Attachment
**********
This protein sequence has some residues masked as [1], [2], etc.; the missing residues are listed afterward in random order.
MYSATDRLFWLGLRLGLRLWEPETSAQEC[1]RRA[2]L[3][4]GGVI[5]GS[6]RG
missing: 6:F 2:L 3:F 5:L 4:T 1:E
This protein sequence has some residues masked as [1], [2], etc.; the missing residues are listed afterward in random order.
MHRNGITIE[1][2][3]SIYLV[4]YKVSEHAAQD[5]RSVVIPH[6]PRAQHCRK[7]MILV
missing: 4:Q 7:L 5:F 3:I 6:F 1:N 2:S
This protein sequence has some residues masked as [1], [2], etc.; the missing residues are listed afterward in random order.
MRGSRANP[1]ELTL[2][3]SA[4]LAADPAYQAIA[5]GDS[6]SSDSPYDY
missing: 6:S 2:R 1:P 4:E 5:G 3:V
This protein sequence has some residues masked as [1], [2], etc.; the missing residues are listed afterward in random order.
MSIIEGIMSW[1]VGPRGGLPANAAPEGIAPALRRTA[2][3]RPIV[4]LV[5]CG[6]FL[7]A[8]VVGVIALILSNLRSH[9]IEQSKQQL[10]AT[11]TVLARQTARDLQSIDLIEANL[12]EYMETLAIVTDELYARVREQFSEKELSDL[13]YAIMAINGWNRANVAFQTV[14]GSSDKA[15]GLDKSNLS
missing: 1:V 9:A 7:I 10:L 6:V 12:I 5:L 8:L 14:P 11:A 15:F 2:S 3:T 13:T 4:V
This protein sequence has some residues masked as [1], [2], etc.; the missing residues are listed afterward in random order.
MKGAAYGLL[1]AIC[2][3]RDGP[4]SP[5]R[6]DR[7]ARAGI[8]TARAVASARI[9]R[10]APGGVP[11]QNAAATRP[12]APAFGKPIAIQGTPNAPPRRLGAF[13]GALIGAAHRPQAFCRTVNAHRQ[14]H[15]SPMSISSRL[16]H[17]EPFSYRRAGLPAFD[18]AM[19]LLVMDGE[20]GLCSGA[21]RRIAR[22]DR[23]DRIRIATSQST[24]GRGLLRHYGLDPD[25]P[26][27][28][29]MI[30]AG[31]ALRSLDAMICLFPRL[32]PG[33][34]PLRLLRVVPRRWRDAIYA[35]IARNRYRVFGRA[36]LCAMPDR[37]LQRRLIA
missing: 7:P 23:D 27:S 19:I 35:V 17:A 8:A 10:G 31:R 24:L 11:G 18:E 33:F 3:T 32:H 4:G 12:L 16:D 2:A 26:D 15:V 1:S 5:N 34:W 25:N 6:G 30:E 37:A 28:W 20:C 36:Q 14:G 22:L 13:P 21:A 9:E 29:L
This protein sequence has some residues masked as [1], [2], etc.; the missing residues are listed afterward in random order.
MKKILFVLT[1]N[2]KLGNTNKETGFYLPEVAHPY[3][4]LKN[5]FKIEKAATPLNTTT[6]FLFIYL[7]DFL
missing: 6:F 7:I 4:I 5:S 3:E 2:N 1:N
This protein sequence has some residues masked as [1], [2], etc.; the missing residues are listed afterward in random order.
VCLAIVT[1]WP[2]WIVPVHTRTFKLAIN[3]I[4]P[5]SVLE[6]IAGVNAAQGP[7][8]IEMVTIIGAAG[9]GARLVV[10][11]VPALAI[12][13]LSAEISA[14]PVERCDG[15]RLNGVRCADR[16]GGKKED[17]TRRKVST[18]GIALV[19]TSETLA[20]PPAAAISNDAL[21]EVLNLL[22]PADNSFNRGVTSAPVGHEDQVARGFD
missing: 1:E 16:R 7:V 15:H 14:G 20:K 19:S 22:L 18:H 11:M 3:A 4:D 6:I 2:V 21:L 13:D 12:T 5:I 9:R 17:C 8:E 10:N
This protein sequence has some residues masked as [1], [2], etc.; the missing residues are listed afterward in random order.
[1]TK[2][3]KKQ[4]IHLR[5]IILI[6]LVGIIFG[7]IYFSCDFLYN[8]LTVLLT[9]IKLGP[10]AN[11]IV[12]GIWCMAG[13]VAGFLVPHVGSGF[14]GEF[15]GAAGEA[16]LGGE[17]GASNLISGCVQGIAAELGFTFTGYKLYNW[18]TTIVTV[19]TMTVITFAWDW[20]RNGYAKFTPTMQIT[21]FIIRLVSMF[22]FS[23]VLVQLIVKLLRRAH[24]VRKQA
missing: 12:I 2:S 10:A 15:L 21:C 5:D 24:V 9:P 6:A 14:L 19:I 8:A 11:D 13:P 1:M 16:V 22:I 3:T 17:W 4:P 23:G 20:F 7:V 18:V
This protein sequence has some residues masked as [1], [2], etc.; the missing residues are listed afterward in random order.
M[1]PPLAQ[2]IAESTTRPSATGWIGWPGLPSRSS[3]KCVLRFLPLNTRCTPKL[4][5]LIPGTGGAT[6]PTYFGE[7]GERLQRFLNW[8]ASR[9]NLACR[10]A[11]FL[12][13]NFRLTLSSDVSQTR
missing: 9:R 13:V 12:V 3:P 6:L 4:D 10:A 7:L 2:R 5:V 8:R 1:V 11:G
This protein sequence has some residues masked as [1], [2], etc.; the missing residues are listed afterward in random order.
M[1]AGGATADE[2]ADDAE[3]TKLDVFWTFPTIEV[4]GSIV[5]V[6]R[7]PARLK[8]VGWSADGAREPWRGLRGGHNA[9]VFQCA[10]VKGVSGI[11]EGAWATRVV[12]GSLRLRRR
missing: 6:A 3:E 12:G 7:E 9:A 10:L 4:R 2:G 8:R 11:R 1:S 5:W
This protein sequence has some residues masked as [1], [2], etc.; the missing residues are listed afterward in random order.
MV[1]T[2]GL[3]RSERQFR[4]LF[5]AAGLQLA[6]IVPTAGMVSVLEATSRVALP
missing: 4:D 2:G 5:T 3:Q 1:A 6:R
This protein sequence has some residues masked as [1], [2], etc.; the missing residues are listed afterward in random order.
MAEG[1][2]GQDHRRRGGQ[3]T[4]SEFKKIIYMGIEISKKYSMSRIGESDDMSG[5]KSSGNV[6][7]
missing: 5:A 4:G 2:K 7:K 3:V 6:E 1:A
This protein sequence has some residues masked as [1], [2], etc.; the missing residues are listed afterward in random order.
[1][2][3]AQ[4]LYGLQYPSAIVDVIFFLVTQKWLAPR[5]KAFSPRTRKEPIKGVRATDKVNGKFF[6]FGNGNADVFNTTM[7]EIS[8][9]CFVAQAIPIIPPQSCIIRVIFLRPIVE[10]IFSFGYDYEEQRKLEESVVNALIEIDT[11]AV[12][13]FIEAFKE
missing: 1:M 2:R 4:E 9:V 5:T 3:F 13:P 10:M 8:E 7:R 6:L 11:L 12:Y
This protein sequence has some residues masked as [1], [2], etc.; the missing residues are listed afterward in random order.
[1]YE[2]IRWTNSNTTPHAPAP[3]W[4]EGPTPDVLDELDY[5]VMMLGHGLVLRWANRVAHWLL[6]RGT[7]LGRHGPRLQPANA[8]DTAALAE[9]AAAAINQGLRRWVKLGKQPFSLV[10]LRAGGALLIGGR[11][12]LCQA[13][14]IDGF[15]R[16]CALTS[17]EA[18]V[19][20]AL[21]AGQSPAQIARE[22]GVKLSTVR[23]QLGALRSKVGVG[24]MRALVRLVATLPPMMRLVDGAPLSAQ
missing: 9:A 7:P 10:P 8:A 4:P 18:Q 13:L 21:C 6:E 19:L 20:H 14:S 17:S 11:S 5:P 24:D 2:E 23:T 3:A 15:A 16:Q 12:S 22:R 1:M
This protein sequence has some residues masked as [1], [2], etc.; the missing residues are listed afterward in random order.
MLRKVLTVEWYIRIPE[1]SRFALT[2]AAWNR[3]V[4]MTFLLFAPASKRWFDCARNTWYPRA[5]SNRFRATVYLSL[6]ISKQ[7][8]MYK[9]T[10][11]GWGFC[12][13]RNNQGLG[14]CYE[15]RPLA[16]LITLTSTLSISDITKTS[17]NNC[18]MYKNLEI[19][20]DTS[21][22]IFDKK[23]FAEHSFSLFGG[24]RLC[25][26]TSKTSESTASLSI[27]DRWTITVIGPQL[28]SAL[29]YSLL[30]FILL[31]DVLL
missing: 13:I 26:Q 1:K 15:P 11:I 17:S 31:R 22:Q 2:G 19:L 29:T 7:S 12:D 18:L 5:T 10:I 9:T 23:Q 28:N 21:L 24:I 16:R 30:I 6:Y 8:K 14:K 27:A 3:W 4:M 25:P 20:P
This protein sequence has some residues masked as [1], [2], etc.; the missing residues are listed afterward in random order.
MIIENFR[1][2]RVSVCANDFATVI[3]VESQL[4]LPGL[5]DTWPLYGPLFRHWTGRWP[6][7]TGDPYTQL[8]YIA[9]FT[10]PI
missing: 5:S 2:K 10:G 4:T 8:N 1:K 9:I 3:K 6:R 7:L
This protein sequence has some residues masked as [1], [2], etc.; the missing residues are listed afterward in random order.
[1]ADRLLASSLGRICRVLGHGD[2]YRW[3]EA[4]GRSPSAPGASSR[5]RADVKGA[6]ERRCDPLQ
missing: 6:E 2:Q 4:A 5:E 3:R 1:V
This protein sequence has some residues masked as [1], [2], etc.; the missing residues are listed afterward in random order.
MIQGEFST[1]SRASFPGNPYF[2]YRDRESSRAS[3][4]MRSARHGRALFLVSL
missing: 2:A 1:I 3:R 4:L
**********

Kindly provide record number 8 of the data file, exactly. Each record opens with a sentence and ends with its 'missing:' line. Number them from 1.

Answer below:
This protein sequence has some residues masked as [1], [2], etc.; the missing residues are listed afterward in random order.
[1]TK[2][3]KKQ[4]IHLR[5]IILI[6]LVGIIFG[7]IYFSCDFLYN[8]LTVLLT[9]IKLGP[10]AN[11]IV[12]GIWCMAG[13]VAGFLVPHVGSGF[14]GEF[15]GAAGEA[16]LGGE[17]GASNLISGCVQGIAAELGFTFTGYKLYNW[18]TTIVTV[19]TMTVITFAWDW[20]RNGYAKFTPTMQIT[21]FIIRLVSMF[22]FS[23]VLVQLIVKLLRRAH[24]VRKQA
missing: 12:I 2:S 10:A 15:L 21:C 5:D 24:V 9:P 6:A 14:L 19:I 8:A 11:D 13:P 1:M 16:V 22:I 3:T 17:W 4:P 23:G 20:F 7:V 18:V